“Five foot two, eyes are blue, dootee dootee dootee do, has anybody seen my gal?” This is an old, old song that was a staple in my house because my mom was five foot two and her eyes were blue. At age 9, I made a version of this for my dad that started, “Five foot eight, teeth are straight.” Thankfully my parents thought this was just delightful because I’m sure it was not good poetry. The point is that my dad was shorter than your average man.
He reached things off high shelves with an array of quirky tools including the gripper/grabber. When he was much older, he didn’t want to get out of his chair for any reason. He used the gripper to hand us things like the TV remote and magazines.
I recall one night when dad was instructing mom on how to use the gripper The back and forth bickering might have been painful for others to hear. Fortunately, I thought the whole idea was funny from the beginning. Dad wanted something and didn’t want to get out of his chair. Dad enlisted Mom to help him and she had no good excuse to refuse. I was the only able-bodied (and taller) person in the room, but they were both so independent it didn’t occur to them to ask me for help. So, I was witness to their dynamics literally from an arm chair.
Another tool of Dad’s was a back scratcher. He had several. One was by his recliner, one by the bed, and one lost somewhere which is why the bought others. In his later years, he bought one with an extension. He couldn’t reach his arm up as high anymore so he needed to make the back scratcher longer.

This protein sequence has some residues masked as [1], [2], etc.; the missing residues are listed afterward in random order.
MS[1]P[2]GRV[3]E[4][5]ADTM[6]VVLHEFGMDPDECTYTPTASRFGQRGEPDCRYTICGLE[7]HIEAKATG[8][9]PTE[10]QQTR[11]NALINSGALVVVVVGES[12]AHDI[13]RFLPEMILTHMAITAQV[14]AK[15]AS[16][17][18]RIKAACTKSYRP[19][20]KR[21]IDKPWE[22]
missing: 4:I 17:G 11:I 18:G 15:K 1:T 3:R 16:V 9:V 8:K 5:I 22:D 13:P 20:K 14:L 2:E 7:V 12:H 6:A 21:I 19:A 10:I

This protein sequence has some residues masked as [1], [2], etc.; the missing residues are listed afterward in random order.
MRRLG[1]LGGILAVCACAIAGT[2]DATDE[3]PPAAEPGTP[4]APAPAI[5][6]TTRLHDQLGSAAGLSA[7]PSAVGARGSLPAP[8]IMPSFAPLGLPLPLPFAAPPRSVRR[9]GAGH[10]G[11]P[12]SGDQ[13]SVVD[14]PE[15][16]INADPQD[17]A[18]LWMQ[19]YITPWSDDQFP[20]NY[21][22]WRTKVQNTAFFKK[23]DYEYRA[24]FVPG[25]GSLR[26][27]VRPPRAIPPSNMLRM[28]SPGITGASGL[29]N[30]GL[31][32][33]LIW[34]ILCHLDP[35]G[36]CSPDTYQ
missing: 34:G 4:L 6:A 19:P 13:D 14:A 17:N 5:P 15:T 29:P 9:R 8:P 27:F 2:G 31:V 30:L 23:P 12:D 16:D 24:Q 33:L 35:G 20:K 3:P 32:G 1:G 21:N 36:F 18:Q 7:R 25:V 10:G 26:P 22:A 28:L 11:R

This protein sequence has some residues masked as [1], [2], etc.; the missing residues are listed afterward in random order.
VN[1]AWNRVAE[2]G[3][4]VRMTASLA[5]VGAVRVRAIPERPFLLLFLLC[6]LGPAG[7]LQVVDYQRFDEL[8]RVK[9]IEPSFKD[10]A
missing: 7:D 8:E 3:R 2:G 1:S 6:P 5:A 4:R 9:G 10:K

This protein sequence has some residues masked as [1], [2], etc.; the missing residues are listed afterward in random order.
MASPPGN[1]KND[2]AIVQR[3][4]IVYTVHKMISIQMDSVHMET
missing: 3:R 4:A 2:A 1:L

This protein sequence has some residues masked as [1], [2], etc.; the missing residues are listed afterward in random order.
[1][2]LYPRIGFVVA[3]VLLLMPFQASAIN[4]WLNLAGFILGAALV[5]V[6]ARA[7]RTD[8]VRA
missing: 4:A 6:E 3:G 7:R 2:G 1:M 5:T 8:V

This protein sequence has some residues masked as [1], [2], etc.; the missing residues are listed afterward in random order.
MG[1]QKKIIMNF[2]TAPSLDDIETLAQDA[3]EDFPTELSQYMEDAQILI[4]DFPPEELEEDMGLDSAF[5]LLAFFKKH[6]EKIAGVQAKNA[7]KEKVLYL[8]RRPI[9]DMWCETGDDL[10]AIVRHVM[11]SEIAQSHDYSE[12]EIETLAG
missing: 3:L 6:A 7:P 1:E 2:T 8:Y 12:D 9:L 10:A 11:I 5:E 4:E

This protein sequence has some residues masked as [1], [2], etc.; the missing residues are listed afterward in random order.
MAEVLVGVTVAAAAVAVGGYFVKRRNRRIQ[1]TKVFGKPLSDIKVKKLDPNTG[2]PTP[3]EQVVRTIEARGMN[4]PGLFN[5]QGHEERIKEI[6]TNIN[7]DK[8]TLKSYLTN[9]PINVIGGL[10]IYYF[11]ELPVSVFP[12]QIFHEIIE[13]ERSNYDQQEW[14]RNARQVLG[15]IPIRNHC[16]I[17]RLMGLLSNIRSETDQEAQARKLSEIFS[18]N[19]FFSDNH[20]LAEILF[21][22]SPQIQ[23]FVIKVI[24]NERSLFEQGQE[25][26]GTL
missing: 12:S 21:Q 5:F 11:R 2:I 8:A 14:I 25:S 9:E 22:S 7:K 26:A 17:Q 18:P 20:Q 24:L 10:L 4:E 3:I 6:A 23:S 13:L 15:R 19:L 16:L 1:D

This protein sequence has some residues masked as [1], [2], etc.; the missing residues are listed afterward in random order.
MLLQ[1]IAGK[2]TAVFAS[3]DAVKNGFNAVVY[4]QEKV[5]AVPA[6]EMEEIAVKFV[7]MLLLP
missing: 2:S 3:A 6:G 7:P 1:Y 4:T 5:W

Dad’s behavior showed me that there was no shame in using tools. Using a tool is a form of asking for help. Unfortunately, I inherited the independent gene from both of my parents so I didn’t learn how to ask for help or use tools until I was much older. Inventors create tools to make our lives easier. They take pride in seeing people’s lives improved.
You might be like me and have to talk yourself into asking for help. It might feel like you’re cheating. I remind myself that inventors are happy when you use their tools. That’s why they made them! So, I reframe my thinking that instead of beating myself up for needing a tool, instead I’m really helping the tool’s inventors. We all have some weird places our brains travel to. As long as you’re aware of those paths, you can use them to lead you to where you want to go.
Notion.so is a free resource to organize your life, increase your productivity, and help you remember stuff. Saving time can also save you money! I use it to jot down blog post ideas, store recipes, keep a journal, list links to music and videos, store my Christmas card list, and plan my garden. I’m sure I haven’t even tapped a fraction of their potential. I have plans to use their table feature and other functions for my budgets. I’ll keep you posted on that. They already have a couple templates for budgeting.
A few of my other favorite free apps are:
- Gaia GPS to find and track hiking and kayaking spots.
- Insight Timer for yoga, short meditations, and soothing music
- The Pattern which uses personalized astrology to work through fears, insecurities, and build on your hidden strengths.